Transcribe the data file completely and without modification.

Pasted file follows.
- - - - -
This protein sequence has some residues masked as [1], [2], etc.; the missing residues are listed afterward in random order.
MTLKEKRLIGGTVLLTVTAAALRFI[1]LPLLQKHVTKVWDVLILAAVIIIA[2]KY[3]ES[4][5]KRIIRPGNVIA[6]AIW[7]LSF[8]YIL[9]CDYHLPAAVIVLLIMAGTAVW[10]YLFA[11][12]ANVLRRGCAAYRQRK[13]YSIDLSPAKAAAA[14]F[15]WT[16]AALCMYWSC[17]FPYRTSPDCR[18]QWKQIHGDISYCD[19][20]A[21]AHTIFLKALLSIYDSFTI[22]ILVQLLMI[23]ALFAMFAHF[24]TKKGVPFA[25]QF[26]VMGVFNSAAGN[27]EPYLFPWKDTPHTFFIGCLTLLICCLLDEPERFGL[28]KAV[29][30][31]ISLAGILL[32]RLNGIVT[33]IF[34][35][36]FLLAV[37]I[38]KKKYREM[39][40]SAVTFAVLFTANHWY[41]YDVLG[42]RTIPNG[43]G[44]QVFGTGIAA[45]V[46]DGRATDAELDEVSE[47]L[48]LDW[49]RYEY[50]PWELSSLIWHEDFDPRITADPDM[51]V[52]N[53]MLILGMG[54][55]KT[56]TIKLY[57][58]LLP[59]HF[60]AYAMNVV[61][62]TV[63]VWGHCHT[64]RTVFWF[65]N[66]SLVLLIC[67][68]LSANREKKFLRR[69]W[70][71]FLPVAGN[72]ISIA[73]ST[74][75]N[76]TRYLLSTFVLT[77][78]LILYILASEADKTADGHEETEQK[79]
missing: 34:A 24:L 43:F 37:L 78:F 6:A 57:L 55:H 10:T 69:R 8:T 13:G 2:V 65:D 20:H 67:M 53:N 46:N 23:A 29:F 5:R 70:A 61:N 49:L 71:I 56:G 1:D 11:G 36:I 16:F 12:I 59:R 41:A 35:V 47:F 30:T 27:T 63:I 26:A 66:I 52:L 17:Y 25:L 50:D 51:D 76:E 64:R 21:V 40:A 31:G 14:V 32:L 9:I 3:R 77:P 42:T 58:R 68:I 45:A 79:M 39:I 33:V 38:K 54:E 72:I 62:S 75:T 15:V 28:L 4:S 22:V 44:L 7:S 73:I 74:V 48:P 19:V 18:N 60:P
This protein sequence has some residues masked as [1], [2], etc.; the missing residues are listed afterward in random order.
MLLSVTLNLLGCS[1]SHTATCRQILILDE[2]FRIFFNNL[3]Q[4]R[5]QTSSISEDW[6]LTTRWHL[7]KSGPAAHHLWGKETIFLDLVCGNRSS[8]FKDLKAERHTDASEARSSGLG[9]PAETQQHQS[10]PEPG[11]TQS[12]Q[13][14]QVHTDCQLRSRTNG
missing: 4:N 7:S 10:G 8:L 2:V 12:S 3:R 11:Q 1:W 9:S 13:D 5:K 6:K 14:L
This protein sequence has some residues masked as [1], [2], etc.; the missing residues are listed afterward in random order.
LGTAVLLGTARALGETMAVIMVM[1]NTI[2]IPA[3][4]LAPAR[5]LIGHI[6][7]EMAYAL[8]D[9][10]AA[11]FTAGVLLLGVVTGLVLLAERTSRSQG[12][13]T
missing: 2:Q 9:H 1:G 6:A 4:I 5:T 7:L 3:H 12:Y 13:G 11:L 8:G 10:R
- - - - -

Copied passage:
This protein sequence has some residues masked as [1], [2], etc.; the missing residues are listed afterward in random order.
MTLKEKRLIGGTVLLTVTAAALRFI[1]LPLLQKHVTKVWDVLILAAVIIIA[2]KY[3]ES[4][5]KRIIRPGNVIA[6]AIW[7]LSF[8]YIL[9]CDYHLPAAVIVLLIMAGTAVW[10]YLFA[11][12]ANVLRRGCAAYRQRK[13]YSIDLSPAKAAAA[14]F[15]WT[16]AALCMYWSC[17]FPYRTSPDCR[18]QWKQIHGDISYCD[19][20]A[21]AHTIFLKALLSIYDSFTI[22]ILVQLLMI[23]ALFAMFAHF[24]TKKGVPFA[25]QF[26]VMGVFNSAAGN[27]EPYLFPWKDTPHTFFIGCLTLLICCLLDEPERFGL[28]KAV[29][30][31]ISLAGILL[32]RLNGIVT[33]IF[34][35][36]FLLAV[37]I[38]KKKYREM[39][40]SAVTFAVLFTANHWY[41]YDVLG[42]RTIPNG[43]G[44]QVFGTGIAA[45]V[46]DGRATDAELDEVSE[47]L[48]LDW[49]RYEY[50]PWELSSLIWHEDFDPRITADPDM[51]V[52]N[53]MLILGMG[54][55]KT[56]TIKLY[57][58]LLP[59]HF[60]AYAMNVV[61][62]TV[63]VWGHCHT[64]RTVFWF[65]N[66]SLVLLIC[67][68]LSANREKKFLRR[69]W[70][71]FLPVAGN[72]ISIA[73]ST[74][75]N[76]TRYLLSTFVLT[77][78]LILYILASEADKTADGHEETEQK[79]
missing: 34:A 24:L 43:F 37:L 78:F 6:A 57:L 55:H 10:T 69:R 8:T 13:G 2:V 65:D 20:H 67:M 53:N 46:N 23:A 29:F 5:R 70:A 61:N 49:L 71:I 56:G 1:D 11:G 36:I 16:F 12:I 59:R 41:A 35:V 47:F 30:T 27:T 63:I 26:A 66:I 52:L 17:Y 25:L 50:D 51:D 76:E 64:R 21:V 40:A 31:G 14:V 32:L 9:I 3:R 77:P 42:T 58:R 68:I 45:A 79:M 39:I 33:V 38:K 54:E 72:I 62:S 75:T 15:V 28:L 4:S 22:V 44:L 7:S 73:I 74:V 48:P 19:V 18:N 60:P
This protein sequence has some residues masked as [1], [2], etc.; the missing residues are listed afterward in random order.
MLLSVTLNLLGCS[1]SHTATCRQILILDE[2]FRIFFNNL[3]Q[4]R[5]QTSSISEDW[6]LTTRWHL[7]KSGPAAHHLWGKETIFLDLVCGNRSS[8]FKDLKAERHTDASEARSSGLG[9]PAETQQHQS[10]PEPG[11]TQS[12]Q[13][14]QVHTDCQLRSRTNG
missing: 4:N 7:S 10:G 8:L 2:V 12:S 3:R 11:Q 1:W 9:S 13:D 5:K 6:K 14:L
This protein sequence has some residues masked as [1], [2], etc.; the missing residues are listed afterward in random order.
LGTAVLLGTARALGETMAVIMVM[1]NTI[2]IPA[3][4]LAPAR[5]LIGHI[6][7]EMAYAL[8]D[9][10]AA[11]FTAGVLLLGVVTGLVLLAERTSRSQG[12][13]T
missing: 2:Q 9:H 1:G 6:A 4:I 5:T 7:L 3:H 12:Y 13:G 11:L 8:G 10:R